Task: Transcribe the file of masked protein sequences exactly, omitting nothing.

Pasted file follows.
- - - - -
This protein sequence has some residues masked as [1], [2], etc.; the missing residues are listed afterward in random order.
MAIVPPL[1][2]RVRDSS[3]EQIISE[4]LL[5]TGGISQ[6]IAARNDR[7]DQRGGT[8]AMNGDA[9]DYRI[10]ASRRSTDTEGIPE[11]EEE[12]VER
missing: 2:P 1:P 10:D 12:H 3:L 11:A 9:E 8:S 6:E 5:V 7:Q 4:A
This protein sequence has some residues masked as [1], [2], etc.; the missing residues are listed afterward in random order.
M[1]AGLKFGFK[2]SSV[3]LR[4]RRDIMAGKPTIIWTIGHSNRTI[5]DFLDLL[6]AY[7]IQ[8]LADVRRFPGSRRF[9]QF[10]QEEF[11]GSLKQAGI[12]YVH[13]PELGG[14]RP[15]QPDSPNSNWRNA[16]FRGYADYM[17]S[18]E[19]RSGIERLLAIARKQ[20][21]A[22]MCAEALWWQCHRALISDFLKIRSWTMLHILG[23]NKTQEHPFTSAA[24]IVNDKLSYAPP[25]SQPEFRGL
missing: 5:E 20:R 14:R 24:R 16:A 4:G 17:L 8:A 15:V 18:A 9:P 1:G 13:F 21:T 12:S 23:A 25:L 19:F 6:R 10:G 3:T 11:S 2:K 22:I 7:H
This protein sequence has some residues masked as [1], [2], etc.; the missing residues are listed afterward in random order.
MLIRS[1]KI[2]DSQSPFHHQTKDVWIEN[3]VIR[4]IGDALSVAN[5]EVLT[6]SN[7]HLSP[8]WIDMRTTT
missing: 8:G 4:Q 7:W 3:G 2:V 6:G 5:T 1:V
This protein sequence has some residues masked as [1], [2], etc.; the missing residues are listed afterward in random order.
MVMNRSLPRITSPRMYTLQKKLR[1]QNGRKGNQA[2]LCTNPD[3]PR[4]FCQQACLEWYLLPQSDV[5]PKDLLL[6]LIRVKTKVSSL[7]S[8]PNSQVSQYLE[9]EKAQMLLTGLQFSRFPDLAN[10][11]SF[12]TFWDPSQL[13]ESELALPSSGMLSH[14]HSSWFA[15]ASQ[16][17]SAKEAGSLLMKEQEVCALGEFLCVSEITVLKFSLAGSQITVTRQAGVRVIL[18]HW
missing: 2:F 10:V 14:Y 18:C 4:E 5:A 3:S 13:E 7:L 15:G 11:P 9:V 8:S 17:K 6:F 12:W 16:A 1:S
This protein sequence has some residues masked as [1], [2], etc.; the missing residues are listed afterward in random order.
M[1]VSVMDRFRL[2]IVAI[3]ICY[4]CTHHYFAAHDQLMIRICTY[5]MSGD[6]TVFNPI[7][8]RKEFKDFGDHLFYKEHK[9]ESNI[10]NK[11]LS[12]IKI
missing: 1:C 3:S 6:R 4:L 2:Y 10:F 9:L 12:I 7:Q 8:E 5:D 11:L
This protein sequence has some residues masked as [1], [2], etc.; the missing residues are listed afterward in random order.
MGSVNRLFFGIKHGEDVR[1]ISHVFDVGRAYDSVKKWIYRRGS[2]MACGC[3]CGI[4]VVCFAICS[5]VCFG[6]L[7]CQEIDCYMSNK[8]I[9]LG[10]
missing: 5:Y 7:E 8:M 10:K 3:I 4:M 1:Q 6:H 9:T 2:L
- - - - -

This protein sequence has some residues masked as [1], [2], etc.; the missing residues are listed afterward in random order.
MAIVPPL[1][2]RVRDSS[3]EQIISE[4]LL[5]TGGISQ[6]IAARNDR[7]DQRGGT[8]AMNGDA[9]DYRI[10]ASRRSTDTEGIPE[11]EEE[12]VER
missing: 2:P 1:P 10:D 12:H 3:L 11:A 9:E 8:S 6:E 5:V 7:Q 4:A
This protein sequence has some residues masked as [1], [2], etc.; the missing residues are listed afterward in random order.
M[1]AGLKFGFK[2]SSV[3]LR[4]RRDIMAGKPTIIWTIGHSNRTI[5]DFLDLL[6]AY[7]IQ[8]LADVRRFPGSRRF[9]QF[10]QEEF[11]GSLKQAGI[12]YVH[13]PELGG[14]RP[15]QPDSPNSNWRNA[16]FRGYADYM[17]S[18]E[19]RSGIERLLAIARKQ[20][21]A[22]MCAEALWWQCHRALISDFLKIRSWTMLHILG[23]NKTQEHPFTSAA[24]IVNDKLSYAPP[25]SQPEFRGL
missing: 5:E 20:R 14:R 24:R 16:A 4:G 17:L 8:A 15:V 18:A 9:P 1:G 13:F 21:T 12:S 23:A 25:L 19:F 6:R 10:G 3:T 11:S 2:K 22:I 7:H
This protein sequence has some residues masked as [1], [2], etc.; the missing residues are listed afterward in random order.
MLIRS[1]KI[2]DSQSPFHHQTKDVWIEN[3]VIR[4]IGDALSVAN[5]EVLT[6]SN[7]HLSP[8]WIDMRTTT
missing: 8:G 4:Q 7:W 3:G 2:V 6:G 5:T 1:V
This protein sequence has some residues masked as [1], [2], etc.; the missing residues are listed afterward in random order.
MVMNRSLPRITSPRMYTLQKKLR[1]QNGRKGNQA[2]LCTNPD[3]PR[4]FCQQACLEWYLLPQSDV[5]PKDLLL[6]LIRVKTKVSSL[7]S[8]PNSQVSQYLE[9]EKAQMLLTGLQFSRFPDLAN[10][11]SF[12]TFWDPSQL[13]ESELALPSSGMLSH[14]HSSWFA[15]ASQ[16][17]SAKEAGSLLMKEQEVCALGEFLCVSEITVLKFSLAGSQITVTRQAGVRVIL[18]HW
missing: 2:F 10:V 14:Y 18:C 4:E 5:A 3:S 13:E 7:L 15:G 11:P 9:V 8:S 17:K 6:F 12:W 16:A 1:S
This protein sequence has some residues masked as [1], [2], etc.; the missing residues are listed afterward in random order.
M[1]VSVMDRFRL[2]IVAI[3]ICY[4]CTHHYFAAHDQLMIRICTY[5]MSGD[6]TVFNPI[7][8]RKEFKDFGDHLFYKEHK[9]ESNI[10]NK[11]LS[12]IKI
missing: 1:C 3:S 6:R 4:L 2:Y 10:F 9:L 12:I 7:Q 8:E 5:D 11:L
This protein sequence has some residues masked as [1], [2], etc.; the missing residues are listed afterward in random order.
MGSVNRLFFGIKHGEDVR[1]ISHVFDVGRAYDSVKKWIYRRGS[2]MACGC[3]CGI[4]VVCFAICS[5]VCFG[6]L[7]CQEIDCYMSNK[8]I[9]LG[10]
missing: 5:Y 7:E 8:M 10:K 3:I 4:M 1:Q 6:H 9:T 2:L